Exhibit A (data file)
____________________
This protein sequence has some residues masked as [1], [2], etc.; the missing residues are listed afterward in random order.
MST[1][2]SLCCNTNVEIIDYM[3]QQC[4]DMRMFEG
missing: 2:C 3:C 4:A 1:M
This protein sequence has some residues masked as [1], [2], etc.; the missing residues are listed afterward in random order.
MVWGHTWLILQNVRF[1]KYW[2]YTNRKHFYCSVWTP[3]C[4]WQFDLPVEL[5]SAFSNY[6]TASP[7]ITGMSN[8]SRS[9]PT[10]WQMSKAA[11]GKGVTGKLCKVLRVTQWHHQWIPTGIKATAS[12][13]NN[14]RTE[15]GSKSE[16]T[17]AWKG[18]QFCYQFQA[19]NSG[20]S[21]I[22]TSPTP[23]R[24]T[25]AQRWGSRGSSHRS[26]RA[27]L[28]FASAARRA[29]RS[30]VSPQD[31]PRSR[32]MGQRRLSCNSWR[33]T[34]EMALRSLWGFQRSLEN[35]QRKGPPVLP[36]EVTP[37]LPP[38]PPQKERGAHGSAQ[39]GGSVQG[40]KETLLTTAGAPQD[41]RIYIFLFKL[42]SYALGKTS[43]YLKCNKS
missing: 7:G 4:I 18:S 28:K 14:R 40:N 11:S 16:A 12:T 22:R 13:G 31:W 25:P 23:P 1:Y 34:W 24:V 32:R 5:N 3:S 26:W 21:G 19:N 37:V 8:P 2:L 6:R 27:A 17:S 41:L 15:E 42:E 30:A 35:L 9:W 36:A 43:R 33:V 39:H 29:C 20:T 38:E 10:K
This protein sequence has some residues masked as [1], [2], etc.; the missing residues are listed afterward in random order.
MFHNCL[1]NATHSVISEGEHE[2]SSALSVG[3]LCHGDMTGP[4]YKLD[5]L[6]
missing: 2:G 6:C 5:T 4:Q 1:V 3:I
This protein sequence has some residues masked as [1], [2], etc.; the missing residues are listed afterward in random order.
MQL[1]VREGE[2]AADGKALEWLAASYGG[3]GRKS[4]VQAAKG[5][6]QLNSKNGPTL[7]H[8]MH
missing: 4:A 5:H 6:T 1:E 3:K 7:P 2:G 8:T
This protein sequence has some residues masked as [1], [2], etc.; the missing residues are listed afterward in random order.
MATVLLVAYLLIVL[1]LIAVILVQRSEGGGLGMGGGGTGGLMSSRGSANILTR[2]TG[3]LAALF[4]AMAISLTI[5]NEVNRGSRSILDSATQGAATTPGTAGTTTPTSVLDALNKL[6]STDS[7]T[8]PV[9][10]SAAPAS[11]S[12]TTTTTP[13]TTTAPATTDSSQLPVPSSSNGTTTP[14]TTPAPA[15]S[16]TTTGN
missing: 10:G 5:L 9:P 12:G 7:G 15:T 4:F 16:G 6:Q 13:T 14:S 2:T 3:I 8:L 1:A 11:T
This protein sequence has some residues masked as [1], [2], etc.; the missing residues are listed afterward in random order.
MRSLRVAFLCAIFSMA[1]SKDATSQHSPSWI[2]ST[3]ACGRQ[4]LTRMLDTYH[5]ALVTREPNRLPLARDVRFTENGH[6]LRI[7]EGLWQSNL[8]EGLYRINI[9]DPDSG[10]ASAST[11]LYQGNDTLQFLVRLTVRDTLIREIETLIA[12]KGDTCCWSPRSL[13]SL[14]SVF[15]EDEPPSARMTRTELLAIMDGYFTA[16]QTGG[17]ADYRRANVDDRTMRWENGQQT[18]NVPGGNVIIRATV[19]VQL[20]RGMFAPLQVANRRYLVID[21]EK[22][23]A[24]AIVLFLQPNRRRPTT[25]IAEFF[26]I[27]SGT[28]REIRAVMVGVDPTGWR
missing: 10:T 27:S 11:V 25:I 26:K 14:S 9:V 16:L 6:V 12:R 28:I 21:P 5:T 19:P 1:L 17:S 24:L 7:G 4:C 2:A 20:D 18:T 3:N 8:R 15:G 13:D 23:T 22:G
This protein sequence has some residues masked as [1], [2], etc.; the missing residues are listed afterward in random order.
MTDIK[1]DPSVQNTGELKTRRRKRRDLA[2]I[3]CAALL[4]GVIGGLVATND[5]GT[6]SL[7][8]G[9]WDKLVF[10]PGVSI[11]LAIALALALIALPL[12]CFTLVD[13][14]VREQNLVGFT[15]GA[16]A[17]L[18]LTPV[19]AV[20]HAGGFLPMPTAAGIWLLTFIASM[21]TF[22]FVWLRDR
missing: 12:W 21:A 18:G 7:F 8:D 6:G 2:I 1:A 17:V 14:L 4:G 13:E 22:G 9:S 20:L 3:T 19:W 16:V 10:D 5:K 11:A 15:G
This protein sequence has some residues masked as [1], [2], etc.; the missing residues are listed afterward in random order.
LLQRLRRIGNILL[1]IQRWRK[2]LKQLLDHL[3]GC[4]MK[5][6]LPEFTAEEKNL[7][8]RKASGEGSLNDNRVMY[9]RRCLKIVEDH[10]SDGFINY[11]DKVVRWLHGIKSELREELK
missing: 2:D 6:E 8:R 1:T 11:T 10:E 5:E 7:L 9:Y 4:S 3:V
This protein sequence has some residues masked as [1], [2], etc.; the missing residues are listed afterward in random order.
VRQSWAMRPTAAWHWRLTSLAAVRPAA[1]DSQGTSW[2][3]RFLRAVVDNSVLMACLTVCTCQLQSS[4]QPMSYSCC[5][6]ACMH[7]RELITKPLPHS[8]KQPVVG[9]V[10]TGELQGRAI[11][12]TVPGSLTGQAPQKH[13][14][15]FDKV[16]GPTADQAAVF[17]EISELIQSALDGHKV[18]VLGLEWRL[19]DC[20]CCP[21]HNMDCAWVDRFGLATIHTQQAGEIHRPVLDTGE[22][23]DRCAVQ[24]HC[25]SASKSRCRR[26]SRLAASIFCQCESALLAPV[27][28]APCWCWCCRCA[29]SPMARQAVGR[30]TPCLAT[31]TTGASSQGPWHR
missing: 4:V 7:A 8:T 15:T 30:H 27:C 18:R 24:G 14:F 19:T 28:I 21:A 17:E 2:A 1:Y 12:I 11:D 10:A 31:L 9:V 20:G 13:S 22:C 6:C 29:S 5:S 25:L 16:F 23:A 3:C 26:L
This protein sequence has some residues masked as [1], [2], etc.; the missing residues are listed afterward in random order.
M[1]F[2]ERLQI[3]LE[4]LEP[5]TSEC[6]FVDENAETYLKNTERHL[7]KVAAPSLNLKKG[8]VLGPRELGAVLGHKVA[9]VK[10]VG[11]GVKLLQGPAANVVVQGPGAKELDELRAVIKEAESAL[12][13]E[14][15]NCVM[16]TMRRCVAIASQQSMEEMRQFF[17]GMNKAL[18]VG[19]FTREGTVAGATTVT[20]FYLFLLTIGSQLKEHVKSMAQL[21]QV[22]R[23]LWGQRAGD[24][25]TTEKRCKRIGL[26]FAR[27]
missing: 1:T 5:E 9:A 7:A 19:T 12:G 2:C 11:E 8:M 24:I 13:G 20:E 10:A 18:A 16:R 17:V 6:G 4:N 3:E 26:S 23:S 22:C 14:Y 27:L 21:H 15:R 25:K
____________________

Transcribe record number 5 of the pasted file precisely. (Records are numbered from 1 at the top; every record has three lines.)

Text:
This protein sequence has some residues masked as [1], [2], etc.; the missing residues are listed afterward in random order.
MATVLLVAYLLIVL[1]LIAVILVQRSEGGGLGMGGGGTGGLMSSRGSANILTR[2]TG[3]LAALF[4]AMAISLTI[5]NEVNRGSRSILDSATQGAATTPGTAGTTTPTSVLDALNKL[6]STDS[7]T[8]PV[9][10]SAAPAS[11]S[12]TTTTTP[13]TTTAPATTDSSQLPVPSSSNGTTTP[14]TTPAPA[15]S[16]TTTGN
missing: 10:G 5:L 9:P 12:G 7:G 15:T 4:F 16:G 6:Q 13:T 14:S 2:T 3:I 8:L 1:A 11:T